Anyway – back to the strimmer. Of course it broke down on those little bits that the mower can’t handle, marring my pleasure somewhat. Always in May when the mechanic has about 20 million people beating his door down!
Generally I’m pleased with how these new ‘meadow style’ borders are shaping up, although they are far from perfect. (I’m quite good at photography and I know the effect I’m after, even if I can’t achieve it in reality … yet.)
I need more grasses. I planted out some American prairie grasses in the autumn (Andropogon gerardii, Schizachyrium scoparius and Sporobolus heterolepsis) – all grown from seed, to add to the Stipa, Miscanthus, Molinia, Pennisetum and Panicum that I had planted in the spring. But there were not nearly enough, so I need to get a push on to choose/sow more. That autumn planting was an interesting experiment, since it’s the first time I’ve planted grasses in the autumn. Normally it’s advised to plant/divide grasses in spring in a colder climate.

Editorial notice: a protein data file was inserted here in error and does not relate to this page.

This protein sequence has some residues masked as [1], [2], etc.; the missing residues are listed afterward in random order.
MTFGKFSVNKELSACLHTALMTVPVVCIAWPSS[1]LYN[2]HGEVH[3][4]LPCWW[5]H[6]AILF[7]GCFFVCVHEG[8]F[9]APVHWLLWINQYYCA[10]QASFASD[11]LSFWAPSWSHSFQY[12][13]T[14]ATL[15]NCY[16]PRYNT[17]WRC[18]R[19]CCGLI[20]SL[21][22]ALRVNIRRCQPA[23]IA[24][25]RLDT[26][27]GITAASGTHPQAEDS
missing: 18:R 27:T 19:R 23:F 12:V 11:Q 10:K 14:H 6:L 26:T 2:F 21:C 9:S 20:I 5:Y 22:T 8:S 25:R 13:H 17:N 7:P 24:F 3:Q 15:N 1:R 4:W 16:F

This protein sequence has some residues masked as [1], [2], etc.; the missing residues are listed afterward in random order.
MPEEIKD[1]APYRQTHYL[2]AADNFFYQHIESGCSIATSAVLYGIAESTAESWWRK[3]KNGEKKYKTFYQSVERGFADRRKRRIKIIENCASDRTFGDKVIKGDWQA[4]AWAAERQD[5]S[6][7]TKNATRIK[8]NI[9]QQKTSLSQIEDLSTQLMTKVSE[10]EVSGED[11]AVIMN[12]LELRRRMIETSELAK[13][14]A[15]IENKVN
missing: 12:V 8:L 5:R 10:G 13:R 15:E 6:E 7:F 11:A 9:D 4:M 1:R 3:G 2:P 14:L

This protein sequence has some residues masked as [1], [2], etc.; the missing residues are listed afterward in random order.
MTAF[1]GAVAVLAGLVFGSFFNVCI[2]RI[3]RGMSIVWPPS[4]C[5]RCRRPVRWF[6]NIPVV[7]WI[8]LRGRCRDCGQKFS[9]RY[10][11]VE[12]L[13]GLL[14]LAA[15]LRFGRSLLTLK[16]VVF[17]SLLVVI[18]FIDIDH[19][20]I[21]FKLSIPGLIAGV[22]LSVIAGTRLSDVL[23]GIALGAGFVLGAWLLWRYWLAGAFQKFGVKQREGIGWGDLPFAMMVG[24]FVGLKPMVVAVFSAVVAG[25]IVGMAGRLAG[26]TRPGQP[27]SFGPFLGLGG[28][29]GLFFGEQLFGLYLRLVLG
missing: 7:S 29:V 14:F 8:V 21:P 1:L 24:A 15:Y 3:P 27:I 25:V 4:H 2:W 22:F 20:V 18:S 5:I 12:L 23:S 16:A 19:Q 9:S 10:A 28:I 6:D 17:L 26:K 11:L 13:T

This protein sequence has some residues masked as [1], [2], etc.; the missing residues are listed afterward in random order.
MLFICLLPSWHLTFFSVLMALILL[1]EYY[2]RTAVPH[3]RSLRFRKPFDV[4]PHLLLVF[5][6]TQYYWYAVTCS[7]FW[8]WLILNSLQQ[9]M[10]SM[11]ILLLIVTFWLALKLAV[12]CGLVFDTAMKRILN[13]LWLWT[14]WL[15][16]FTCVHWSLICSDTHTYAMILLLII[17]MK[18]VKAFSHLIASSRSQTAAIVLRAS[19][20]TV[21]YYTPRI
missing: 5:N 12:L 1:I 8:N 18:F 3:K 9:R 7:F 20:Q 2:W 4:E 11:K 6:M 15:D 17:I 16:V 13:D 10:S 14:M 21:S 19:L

The perennials, however, have been very disappointing on the heavy clay. I’ve reached the stage where I wonder if I can grow them at all! A very wet summer last year and then a wet winter has seen off Achillea ‘Credo’ (of which I had become unreasonably fond), Agastache ‘Black Adder’, Salvia ‘Amistad’ and, it appears, some Heleniums as well as most of the Monardas (I had planted ‘Scorpion’, after reading that it was longer-lived, having already experimented with the ‘usual suspects’ – there’s a trace left).